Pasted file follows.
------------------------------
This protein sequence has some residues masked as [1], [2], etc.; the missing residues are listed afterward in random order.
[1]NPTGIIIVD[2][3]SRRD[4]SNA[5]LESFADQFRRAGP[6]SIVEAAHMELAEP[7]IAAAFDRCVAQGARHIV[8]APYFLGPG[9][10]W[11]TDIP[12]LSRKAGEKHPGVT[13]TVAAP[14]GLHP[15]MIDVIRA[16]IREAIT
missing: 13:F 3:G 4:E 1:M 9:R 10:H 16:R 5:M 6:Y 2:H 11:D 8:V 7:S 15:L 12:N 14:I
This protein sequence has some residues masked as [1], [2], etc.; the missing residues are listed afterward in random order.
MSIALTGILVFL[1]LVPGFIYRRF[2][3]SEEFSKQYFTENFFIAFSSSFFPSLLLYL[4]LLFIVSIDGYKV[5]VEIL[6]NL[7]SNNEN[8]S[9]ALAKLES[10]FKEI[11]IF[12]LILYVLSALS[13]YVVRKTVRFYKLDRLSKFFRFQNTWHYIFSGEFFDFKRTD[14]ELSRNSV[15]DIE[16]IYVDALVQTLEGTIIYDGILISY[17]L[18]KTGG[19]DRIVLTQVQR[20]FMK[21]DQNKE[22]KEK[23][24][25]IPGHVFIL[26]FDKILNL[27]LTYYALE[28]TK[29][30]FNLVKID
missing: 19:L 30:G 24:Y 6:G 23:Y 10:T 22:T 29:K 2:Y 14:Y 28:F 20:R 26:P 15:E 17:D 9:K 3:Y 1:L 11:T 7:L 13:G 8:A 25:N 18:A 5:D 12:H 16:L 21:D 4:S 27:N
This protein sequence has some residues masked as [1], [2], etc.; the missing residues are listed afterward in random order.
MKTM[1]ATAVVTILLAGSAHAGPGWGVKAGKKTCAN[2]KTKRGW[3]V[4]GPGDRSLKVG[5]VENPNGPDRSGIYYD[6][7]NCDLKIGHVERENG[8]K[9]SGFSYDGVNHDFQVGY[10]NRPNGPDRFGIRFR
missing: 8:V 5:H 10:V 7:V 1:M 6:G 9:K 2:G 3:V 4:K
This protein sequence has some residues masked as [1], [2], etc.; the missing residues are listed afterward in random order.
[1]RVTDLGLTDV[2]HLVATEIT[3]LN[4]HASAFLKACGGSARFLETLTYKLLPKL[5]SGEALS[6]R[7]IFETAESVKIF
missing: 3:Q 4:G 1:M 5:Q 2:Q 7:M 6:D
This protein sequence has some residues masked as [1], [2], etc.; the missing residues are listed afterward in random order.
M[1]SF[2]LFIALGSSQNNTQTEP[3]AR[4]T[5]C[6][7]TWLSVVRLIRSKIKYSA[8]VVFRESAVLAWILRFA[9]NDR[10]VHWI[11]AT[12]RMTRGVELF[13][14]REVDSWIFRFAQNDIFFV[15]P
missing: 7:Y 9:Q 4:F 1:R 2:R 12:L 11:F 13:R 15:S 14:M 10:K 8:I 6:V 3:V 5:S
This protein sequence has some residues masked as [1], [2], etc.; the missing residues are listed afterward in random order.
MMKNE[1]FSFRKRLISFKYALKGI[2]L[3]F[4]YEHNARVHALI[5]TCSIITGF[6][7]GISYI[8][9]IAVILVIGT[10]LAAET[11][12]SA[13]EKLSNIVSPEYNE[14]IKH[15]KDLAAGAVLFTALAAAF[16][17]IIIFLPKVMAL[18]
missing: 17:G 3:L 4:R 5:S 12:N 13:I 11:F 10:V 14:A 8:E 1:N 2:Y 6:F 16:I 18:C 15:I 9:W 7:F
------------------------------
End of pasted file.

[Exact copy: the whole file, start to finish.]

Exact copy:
This protein sequence has some residues masked as [1], [2], etc.; the missing residues are listed afterward in random order.
[1]NPTGIIIVD[2][3]SRRD[4]SNA[5]LESFADQFRRAGP[6]SIVEAAHMELAEP[7]IAAAFDRCVAQGARHIV[8]APYFLGPG[9][10]W[11]TDIP[12]LSRKAGEKHPGVT[13]TVAAP[14]GLHP[15]MIDVIRA[16]IREAIT
missing: 13:F 3:G 4:E 1:M 9:R 10:H 16:R 5:M 6:Y 2:H 11:D 8:V 7:S 15:L 12:N 14:I
This protein sequence has some residues masked as [1], [2], etc.; the missing residues are listed afterward in random order.
MSIALTGILVFL[1]LVPGFIYRRF[2][3]SEEFSKQYFTENFFIAFSSSFFPSLLLYL[4]LLFIVSIDGYKV[5]VEIL[6]NL[7]SNNEN[8]S[9]ALAKLES[10]FKEI[11]IF[12]LILYVLSALS[13]YVVRKTVRFYKLDRLSKFFRFQNTWHYIFSGEFFDFKRTD[14]ELSRNSV[15]DIE[16]IYVDALVQTLEGTIIYDGILISY[17]L[18]KTGG[19]DRIVLTQVQR[20]FMK[21]DQNKE[22]KEK[23][24][25]IPGHVFIL[26]FDKILNL[27]LTYYALE[28]TK[29][30]FNLVKID
missing: 19:L 30:G 24:Y 6:G 23:Y 10:T 22:T 29:K 2:Y 14:Y 28:F 20:R 26:P 15:E 17:D 9:K 3:Y 1:L 11:T 7:L 13:G 8:A 25:N 18:A 5:D 12:H 16:L 21:D 4:S 27:N
This protein sequence has some residues masked as [1], [2], etc.; the missing residues are listed afterward in random order.
MKTM[1]ATAVVTILLAGSAHAGPGWGVKAGKKTCAN[2]KTKRGW[3]V[4]GPGDRSLKVG[5]VENPNGPDRSGIYYD[6][7]NCDLKIGHVERENG[8]K[9]SGFSYDGVNHDFQVGY[10]NRPNGPDRFGIRFR
missing: 8:V 5:H 10:V 7:V 1:M 6:G 9:K 2:G 3:V 4:K
This protein sequence has some residues masked as [1], [2], etc.; the missing residues are listed afterward in random order.
[1]RVTDLGLTDV[2]HLVATEIT[3]LN[4]HASAFLKACGGSARFLETLTYKLLPKL[5]SGEALS[6]R[7]IFETAESVKIF
missing: 3:Q 4:G 1:M 5:Q 2:Q 7:M 6:D
This protein sequence has some residues masked as [1], [2], etc.; the missing residues are listed afterward in random order.
M[1]SF[2]LFIALGSSQNNTQTEP[3]AR[4]T[5]C[6][7]TWLSVVRLIRSKIKYSA[8]VVFRESAVLAWILRFA[9]NDR[10]VHWI[11]AT[12]RMTRGVELF[13][14]REVDSWIFRFAQNDIFFV[15]P
missing: 7:Y 9:Q 4:F 1:R 2:R 12:L 11:F 13:R 15:S 14:M 10:K 8:I 6:V 3:V 5:S
This protein sequence has some residues masked as [1], [2], etc.; the missing residues are listed afterward in random order.
MMKNE[1]FSFRKRLISFKYALKGI[2]L[3]F[4]YEHNARVHALI[5]TCSIITGF[6][7]GISYI[8][9]IAVILVIGT[10]LAAET[11][12]SA[13]EKLSNIVSPEYNE[14]IKH[15]KDLAAGAVLFTALAAAF[16][17]IIIFLPKVMAL[18]
missing: 17:G 3:L 4:R 5:S 12:N 13:I 11:F 10:V 14:A 8:E 1:N 2:Y 6:F 16:I 18:C 15:I 9:W 7:F